A YouGov survey of 1,000 women, commissioned by Zurich, has found that almost half of women aged 25 to 39 are not saving for retirement, leading to renewed concern about a potential pension crisis (1).
The survey looked at young women’s attitudes to saving and found 40 per cent of females aged 25 to 39 had nothing set aside for old age. This figure is 10% higher than for males, where 30% of men of the same age are not saving for retirement. When this figure is applied to the wider population it suggests that 2.5 million women are not saving for retirement (1). The figures are even more concerning amongst the self-employed, with just 12% of women and 17% of men paying into a scheme (2).
Further questions on the survey showed that 16% did not know their monthly pension contribution which was more than twice the number of men. The research also found 1/3 of women did not know how to save for retirement, compared with 1/5 of men (3).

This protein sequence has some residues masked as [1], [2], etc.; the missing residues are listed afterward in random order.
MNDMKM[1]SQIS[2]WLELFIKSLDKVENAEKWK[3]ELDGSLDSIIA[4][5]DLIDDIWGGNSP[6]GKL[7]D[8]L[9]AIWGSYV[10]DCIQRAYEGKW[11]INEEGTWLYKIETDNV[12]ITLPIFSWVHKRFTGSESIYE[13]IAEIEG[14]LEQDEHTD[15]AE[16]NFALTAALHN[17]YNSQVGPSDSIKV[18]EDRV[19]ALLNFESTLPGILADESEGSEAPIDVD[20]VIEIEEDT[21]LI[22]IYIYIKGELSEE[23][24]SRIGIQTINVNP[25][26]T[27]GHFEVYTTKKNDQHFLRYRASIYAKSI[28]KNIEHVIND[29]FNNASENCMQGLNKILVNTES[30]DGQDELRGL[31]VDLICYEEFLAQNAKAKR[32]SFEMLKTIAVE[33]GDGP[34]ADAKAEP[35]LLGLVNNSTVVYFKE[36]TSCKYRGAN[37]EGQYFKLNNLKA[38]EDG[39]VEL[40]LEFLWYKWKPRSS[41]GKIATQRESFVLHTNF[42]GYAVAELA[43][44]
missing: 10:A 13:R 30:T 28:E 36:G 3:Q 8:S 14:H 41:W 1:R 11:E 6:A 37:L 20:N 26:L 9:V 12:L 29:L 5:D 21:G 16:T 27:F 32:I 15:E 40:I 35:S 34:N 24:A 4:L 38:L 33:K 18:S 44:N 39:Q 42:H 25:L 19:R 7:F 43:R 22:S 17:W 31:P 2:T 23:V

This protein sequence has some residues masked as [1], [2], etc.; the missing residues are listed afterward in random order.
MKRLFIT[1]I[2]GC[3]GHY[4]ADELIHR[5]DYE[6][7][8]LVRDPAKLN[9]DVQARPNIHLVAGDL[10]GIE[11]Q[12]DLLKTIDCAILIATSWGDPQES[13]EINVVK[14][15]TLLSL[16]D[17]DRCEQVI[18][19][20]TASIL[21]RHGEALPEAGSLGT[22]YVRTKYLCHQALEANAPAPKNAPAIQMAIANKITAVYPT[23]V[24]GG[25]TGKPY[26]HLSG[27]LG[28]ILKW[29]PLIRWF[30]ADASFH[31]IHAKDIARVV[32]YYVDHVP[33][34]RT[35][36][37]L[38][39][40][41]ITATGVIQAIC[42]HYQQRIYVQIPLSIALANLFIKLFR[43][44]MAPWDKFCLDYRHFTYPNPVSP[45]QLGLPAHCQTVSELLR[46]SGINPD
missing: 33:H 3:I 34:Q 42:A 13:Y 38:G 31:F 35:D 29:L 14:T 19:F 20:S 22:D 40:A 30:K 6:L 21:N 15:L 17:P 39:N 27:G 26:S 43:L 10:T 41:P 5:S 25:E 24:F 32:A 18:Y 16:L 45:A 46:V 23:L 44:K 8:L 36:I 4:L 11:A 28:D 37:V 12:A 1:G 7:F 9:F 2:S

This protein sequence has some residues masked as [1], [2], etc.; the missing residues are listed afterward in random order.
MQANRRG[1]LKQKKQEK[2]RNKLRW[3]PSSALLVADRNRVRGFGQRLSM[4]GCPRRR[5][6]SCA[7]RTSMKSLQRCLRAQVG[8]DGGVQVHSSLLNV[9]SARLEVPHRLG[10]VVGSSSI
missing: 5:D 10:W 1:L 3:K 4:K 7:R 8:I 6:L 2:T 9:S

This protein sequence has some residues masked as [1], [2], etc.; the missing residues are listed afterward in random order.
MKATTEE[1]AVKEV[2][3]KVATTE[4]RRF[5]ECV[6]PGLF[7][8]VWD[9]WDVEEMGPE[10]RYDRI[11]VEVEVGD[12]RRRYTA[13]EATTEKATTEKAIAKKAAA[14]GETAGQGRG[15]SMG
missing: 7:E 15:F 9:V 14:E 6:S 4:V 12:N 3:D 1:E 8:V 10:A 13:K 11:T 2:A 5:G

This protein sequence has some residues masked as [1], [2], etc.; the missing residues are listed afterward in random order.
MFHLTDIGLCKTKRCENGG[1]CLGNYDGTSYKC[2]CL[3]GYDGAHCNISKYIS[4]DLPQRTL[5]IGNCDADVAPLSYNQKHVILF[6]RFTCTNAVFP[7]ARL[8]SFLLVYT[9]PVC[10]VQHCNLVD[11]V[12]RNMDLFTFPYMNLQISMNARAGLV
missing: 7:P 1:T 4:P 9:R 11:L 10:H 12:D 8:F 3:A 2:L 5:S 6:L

Emma Huntington of Zurich commented “Far more women than men are saving nothing into a pension for retirement. If women are unable to start saving sooner, they may have reduced financial freedom in later life”.
Analysis by The Pensions Policy Institute reinforces the importance of saving for younger people. A 21- year-old who saves £50 a month to a pension could build a pot of £135,305 by the age 65. Delaying saving until they hit 31 means that £95 a month would be required to accrue the same pot by age 65 (3).
Automatic pension enrolment has certainly had a dramatic effort on the numbers of 22-29 year olds engaged in workplace pensions. The figure rose to 54 per cent in 2014, up from 35 per cent before 2012 (3).
Workers must be aged 22 and earning at least £10,000 a year to be automatically signed up for a workplace pension scheme. About 11m workers will be eligible for automatic enrolment, according to government estimates (1).
The value of pensions and investments and the income they produce can fall as well as rise. You may get back less than you invested.